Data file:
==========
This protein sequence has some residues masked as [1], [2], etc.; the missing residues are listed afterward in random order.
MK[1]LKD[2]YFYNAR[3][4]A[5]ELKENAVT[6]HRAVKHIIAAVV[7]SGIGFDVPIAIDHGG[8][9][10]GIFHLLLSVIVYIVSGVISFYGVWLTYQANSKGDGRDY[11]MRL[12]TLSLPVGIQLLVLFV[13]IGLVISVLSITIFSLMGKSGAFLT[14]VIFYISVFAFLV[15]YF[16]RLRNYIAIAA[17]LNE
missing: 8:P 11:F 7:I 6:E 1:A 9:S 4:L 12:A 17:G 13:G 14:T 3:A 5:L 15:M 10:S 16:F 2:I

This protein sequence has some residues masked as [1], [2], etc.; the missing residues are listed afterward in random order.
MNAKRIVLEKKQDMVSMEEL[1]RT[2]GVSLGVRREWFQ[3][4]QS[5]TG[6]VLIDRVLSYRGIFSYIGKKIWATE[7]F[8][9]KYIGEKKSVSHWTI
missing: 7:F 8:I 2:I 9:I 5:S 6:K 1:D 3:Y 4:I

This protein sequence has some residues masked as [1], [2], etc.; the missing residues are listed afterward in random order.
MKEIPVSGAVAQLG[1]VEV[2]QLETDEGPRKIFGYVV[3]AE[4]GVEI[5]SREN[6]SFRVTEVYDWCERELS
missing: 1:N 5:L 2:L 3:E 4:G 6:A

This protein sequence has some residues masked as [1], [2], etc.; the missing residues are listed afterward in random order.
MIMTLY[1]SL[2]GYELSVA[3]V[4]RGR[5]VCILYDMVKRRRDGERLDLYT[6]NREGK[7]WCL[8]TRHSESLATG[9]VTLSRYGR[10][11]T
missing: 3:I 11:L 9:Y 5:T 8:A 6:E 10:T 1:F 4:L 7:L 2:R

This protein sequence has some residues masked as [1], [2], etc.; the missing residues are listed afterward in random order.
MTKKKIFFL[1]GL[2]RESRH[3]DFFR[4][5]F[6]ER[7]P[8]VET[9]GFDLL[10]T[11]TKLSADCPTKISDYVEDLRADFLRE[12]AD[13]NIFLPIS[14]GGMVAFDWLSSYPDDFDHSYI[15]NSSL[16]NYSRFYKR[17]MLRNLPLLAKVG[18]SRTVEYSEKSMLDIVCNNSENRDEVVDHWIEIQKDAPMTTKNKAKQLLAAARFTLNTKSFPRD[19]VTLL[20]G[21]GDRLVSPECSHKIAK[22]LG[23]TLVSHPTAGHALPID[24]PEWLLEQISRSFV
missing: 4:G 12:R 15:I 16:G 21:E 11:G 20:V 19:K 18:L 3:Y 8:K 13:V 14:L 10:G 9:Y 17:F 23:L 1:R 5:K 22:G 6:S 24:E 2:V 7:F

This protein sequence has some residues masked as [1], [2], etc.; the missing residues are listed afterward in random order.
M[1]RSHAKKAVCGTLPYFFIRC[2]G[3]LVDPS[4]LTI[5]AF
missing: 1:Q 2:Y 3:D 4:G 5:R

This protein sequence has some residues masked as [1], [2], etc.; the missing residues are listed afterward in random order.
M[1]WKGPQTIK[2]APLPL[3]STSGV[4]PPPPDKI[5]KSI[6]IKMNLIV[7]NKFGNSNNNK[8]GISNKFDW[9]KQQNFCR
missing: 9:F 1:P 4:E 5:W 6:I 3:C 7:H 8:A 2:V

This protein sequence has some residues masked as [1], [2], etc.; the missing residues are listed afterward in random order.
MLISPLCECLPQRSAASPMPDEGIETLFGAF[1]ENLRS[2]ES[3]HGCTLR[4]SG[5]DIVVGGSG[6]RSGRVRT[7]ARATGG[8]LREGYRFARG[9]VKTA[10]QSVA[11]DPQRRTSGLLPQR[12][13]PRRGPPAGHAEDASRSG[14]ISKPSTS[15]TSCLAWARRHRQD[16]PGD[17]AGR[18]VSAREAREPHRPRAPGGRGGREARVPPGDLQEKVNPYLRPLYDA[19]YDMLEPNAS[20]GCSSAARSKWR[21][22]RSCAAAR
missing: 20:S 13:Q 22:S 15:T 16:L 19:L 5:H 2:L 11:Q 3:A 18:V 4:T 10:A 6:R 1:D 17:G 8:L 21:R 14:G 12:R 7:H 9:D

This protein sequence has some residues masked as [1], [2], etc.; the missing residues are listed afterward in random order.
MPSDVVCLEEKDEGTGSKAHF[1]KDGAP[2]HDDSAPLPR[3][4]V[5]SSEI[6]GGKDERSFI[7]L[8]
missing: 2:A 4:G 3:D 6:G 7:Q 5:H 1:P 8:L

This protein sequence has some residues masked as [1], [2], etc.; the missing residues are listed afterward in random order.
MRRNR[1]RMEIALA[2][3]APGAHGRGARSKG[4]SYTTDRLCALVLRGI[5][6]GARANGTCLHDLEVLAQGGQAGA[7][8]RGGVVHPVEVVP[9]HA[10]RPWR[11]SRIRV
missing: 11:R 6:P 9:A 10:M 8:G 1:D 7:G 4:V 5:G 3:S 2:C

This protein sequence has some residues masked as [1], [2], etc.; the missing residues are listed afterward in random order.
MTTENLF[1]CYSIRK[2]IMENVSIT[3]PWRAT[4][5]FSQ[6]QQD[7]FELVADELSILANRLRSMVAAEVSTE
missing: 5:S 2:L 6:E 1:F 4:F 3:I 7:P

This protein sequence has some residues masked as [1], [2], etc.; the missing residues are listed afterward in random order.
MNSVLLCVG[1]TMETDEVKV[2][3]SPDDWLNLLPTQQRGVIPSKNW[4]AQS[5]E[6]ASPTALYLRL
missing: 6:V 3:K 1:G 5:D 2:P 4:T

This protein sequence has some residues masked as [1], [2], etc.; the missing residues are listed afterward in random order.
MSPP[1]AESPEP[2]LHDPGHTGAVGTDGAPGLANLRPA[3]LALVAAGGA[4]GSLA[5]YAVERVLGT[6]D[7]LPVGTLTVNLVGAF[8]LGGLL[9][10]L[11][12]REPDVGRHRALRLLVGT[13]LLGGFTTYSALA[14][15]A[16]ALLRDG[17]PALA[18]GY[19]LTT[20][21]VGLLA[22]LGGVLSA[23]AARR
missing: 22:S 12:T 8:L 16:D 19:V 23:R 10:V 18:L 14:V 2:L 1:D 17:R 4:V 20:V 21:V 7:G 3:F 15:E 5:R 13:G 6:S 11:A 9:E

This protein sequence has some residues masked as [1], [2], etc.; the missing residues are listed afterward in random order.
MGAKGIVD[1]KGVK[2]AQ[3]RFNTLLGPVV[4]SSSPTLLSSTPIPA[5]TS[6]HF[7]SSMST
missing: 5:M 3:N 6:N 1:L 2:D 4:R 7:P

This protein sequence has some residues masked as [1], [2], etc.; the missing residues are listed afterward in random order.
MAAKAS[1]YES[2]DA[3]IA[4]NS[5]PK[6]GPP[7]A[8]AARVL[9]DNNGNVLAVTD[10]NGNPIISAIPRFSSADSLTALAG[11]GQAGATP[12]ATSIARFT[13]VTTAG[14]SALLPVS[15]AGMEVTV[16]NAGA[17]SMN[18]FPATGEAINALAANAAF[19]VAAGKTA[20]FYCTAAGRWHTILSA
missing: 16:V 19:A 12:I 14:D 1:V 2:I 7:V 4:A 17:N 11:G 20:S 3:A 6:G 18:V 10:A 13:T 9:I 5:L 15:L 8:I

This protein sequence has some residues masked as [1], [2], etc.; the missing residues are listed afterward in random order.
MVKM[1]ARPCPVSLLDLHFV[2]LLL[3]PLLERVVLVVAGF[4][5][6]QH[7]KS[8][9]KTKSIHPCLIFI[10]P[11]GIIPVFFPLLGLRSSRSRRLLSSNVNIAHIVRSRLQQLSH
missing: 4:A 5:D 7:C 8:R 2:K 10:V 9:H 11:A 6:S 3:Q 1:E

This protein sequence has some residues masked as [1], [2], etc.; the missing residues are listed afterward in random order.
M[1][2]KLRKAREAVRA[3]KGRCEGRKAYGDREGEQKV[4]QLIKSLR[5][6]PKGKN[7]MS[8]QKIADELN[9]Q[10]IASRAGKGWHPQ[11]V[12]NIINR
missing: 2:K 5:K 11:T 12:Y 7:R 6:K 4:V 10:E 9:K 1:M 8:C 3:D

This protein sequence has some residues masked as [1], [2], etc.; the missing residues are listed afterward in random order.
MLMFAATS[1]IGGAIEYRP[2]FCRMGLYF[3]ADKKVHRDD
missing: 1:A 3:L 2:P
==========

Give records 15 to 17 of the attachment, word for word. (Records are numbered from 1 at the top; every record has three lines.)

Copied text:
This protein sequence has some residues masked as [1], [2], etc.; the missing residues are listed afterward in random order.
MAAKAS[1]YES[2]DA[3]IA[4]NS[5]PK[6]GPP[7]A[8]AARVL[9]DNNGNVLAVTD[10]NGNPIISAIPRFSSADSLTALAG[11]GQAGATP[12]ATSIARFT[13]VTTAG[14]SALLPVS[15]AGMEVTV[16]NAGA[17]SMN[18]FPATGEAINALAANAAF[19]VAAGKTA[20]FYCTAAGRWHTILSA
missing: 16:V 19:A 12:I 14:D 1:V 2:I 7:V 4:A 17:N 11:G 20:S 3:A 6:G 18:V 10:A 13:T 9:I 5:L 15:L 8:I

This protein sequence has some residues masked as [1], [2], etc.; the missing residues are listed afterward in random order.
MVKM[1]ARPCPVSLLDLHFV[2]LLL[3]PLLERVVLVVAGF[4][5][6]QH[7]KS[8][9]KTKSIHPCLIFI[10]P[11]GIIPVFFPLLGLRSSRSRRLLSSNVNIAHIVRSRLQQLSH
missing: 4:A 5:D 7:C 8:R 2:K 10:V 9:H 11:A 6:S 3:Q 1:E

This protein sequence has some residues masked as [1], [2], etc.; the missing residues are listed afterward in random order.
M[1][2]KLRKAREAVRA[3]KGRCEGRKAYGDREGEQKV[4]QLIKSLR[5][6]PKGKN[7]MS[8]QKIADELN[9]Q[10]IASRAGKGWHPQ[11]V[12]NIINR
missing: 2:K 5:K 11:T 12:Y 7:R 6:K 4:V 10:E 9:K 1:M 8:C 3:D